The history of humanity saw many examples of extreme weather events ranging from severe frosts to heat waves. As for modern-day weather forecasting, it will never be completely accurate and the margin for error increases as predictions become longer term, experts say.
In Moscow, Andrei Shmakin, of the Institute of Geography of the Russian Academy of Sciences, says that the next few years will see global warming gather strength.
"In everyday life, these changes will be imperceptible to most people," Shmakin says, referring to statistics that help discover a trend related to global warming. "In any case, a warmer global average temperature does not necessarily mean that every region of the world will get hotter in the future," he concludes.
In the past few decades, man-made impact on the Earth’s atmosphere has changed the periodicity period pertaining to cold snaps and warm spells, says Vladimir Chuprov, from Greenpeace Russia.
"Extreme weather events rate is currently on the rise because man-made activity led to an imbalance," Chuprov says. "In this regard, global warming can be seen as just an indicator of this imbalance. A global average temperature is also on the increase, a process that I regret to say is the irreversible one."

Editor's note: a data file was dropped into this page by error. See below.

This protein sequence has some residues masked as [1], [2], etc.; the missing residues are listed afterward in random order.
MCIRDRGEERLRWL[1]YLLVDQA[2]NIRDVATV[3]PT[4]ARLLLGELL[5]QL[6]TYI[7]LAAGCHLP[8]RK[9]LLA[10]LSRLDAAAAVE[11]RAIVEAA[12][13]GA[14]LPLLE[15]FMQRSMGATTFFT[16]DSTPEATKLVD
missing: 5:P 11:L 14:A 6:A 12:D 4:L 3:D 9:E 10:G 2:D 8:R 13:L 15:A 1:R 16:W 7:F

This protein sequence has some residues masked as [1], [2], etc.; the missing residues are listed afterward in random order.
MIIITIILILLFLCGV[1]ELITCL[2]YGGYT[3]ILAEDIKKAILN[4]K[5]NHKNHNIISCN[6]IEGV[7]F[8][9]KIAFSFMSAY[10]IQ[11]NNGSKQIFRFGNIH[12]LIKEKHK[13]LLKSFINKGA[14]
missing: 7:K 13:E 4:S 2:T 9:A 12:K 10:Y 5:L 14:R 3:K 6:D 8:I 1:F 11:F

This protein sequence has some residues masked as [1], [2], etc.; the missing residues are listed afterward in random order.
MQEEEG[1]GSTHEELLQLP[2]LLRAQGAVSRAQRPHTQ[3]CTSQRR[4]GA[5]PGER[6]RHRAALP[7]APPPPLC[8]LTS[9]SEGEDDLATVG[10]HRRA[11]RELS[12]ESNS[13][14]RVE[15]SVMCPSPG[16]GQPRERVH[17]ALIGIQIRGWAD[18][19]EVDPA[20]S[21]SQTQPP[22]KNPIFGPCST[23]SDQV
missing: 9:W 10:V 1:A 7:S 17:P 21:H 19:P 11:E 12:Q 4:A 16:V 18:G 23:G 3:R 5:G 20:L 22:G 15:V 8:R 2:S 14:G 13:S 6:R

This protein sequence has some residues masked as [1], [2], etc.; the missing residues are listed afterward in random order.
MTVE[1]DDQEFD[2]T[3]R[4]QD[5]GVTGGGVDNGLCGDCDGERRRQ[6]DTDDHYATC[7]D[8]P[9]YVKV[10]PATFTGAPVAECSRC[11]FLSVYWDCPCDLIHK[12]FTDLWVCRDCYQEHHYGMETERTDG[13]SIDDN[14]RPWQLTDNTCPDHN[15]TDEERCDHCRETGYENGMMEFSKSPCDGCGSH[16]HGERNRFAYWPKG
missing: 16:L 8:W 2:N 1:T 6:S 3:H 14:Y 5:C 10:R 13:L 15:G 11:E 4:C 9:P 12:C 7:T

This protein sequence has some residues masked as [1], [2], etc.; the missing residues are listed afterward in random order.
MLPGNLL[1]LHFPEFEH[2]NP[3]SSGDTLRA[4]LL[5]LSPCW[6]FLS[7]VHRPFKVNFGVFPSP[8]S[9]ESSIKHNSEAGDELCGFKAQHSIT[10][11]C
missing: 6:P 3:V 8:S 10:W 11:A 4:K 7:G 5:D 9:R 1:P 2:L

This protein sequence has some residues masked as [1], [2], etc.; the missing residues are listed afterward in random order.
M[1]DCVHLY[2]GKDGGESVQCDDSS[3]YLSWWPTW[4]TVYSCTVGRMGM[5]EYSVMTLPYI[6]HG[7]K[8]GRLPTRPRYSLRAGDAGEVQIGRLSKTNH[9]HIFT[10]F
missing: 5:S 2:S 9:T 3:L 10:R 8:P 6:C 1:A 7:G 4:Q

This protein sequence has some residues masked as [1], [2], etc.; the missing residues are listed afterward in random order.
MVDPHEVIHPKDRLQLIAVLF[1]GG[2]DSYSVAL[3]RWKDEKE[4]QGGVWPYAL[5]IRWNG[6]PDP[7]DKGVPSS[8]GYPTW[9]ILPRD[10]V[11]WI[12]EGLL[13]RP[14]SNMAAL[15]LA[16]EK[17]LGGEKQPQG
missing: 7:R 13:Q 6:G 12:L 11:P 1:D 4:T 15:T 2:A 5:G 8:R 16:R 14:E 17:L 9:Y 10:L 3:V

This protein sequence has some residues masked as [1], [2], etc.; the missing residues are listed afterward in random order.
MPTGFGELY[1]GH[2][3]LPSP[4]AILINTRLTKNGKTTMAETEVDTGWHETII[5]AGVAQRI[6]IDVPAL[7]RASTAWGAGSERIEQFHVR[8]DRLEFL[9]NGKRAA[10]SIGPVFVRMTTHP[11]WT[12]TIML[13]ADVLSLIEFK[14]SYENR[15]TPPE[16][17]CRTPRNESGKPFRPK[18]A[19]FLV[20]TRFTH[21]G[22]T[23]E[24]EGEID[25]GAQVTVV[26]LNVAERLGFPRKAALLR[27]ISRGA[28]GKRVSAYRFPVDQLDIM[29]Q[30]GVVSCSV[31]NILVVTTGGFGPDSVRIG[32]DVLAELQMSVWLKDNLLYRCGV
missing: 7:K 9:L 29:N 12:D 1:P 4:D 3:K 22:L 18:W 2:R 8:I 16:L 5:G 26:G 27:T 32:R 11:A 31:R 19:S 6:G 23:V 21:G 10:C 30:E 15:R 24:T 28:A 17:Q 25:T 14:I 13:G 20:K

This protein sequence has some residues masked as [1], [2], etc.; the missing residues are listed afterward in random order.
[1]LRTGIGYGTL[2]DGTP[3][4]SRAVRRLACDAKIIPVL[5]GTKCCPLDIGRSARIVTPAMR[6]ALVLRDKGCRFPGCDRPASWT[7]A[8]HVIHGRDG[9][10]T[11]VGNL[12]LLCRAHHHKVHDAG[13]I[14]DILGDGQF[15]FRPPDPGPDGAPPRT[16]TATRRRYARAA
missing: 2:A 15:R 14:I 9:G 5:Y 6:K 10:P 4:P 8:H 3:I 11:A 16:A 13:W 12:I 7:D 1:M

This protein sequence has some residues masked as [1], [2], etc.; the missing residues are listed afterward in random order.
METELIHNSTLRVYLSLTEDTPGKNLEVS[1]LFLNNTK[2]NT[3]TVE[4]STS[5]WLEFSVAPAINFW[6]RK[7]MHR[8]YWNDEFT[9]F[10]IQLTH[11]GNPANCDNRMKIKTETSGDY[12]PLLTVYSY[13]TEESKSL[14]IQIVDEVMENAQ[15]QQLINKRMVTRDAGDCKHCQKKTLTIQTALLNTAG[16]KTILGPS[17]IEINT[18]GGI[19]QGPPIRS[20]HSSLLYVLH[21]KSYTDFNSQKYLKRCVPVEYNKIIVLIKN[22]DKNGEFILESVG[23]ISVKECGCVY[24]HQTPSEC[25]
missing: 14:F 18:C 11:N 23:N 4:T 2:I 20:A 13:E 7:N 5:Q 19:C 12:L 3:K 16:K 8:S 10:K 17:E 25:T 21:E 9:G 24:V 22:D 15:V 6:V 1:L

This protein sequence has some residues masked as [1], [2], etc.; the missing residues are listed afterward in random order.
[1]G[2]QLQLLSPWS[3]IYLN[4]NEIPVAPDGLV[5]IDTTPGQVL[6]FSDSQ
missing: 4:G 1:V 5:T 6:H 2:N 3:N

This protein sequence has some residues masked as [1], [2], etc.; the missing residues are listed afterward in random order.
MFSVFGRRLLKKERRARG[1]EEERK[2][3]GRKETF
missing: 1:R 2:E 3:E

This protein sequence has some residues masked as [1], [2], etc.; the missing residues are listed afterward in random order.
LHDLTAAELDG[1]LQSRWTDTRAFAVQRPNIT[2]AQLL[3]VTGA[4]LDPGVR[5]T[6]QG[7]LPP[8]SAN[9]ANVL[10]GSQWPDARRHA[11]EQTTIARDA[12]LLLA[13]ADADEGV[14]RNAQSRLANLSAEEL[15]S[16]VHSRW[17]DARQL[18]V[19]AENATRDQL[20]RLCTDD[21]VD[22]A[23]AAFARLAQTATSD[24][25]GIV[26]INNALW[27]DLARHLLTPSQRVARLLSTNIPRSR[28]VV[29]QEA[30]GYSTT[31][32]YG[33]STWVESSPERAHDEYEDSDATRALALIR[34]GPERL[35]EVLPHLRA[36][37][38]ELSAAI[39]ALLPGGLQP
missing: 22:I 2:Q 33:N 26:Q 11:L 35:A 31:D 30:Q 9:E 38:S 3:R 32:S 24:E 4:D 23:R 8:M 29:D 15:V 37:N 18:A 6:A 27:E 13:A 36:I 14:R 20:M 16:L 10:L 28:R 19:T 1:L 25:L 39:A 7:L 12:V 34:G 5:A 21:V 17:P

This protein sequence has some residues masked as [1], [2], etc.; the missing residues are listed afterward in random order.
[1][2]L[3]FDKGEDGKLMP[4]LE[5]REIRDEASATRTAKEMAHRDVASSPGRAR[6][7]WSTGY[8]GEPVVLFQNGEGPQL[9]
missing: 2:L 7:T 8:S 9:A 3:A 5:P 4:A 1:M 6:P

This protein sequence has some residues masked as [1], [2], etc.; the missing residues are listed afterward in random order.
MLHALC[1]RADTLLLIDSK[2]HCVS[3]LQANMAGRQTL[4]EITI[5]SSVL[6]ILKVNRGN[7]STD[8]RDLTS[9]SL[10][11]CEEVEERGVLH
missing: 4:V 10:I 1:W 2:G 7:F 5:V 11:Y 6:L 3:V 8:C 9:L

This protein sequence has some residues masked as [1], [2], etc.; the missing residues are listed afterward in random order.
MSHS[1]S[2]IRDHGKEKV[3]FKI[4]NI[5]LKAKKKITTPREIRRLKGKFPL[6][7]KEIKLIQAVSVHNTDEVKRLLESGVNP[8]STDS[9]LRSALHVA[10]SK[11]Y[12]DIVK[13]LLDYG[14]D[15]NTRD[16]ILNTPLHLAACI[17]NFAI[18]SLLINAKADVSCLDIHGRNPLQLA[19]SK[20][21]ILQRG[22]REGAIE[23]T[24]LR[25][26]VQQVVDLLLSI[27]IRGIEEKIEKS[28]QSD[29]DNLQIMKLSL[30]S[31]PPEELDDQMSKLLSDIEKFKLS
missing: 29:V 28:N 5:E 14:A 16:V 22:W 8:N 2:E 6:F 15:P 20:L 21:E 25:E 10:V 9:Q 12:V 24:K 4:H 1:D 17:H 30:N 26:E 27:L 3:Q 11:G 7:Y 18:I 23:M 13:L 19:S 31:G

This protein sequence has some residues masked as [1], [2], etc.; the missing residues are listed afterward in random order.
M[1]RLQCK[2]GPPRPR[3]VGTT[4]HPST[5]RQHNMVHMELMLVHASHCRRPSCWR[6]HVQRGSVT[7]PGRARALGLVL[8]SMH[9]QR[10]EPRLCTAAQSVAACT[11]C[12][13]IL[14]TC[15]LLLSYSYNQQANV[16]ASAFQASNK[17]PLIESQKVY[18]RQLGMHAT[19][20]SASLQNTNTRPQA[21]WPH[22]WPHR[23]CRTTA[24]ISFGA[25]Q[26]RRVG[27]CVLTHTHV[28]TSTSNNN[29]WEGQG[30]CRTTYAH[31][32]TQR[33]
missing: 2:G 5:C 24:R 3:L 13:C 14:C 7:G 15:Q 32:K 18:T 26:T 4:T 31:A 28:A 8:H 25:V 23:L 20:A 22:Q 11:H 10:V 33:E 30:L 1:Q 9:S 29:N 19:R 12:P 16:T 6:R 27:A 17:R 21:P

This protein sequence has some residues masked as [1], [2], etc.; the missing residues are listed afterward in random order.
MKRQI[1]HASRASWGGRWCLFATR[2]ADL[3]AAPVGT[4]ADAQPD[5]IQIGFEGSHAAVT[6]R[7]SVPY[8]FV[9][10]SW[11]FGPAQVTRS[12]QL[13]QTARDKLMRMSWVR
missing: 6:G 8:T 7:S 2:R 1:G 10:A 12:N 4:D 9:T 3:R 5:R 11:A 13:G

According to a World Bank report released last month, the global average temperature will rise by 4 degrees before the beginning of next century, something that will be fraught with unpredictable consequences that the report said “people may not be able to adapt to.” In this connection, experts underline the necessity of mapping out a new effective program to replace the outdated Kyoto Protocol. Additionally, efforts are needed to develop the “green energy”, stop barbaric deforestation and modernize the sewage treatment system. Experts say that showing a reasonable and energetic approach to resolving these problems may finally help avoid extreme weather events in the future.